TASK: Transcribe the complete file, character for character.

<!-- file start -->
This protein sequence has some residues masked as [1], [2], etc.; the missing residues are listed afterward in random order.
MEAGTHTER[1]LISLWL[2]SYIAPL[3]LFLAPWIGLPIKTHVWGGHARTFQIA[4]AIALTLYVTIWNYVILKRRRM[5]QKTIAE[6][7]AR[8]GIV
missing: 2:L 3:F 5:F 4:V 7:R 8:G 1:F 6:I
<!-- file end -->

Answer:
This protein sequence has some residues masked as [1], [2], etc.; the missing residues are listed afterward in random order.
MEAGTHTER[1]LISLWL[2]SYIAPL[3]LFLAPWIGLPIKTHVWGGHARTFQIA[4]AIALTLYVTIWNYVILKRRRM[5]QKTIAE[6][7]AR[8]GIV
missing: 2:L 3:F 5:F 4:V 7:R 8:G 1:F 6:I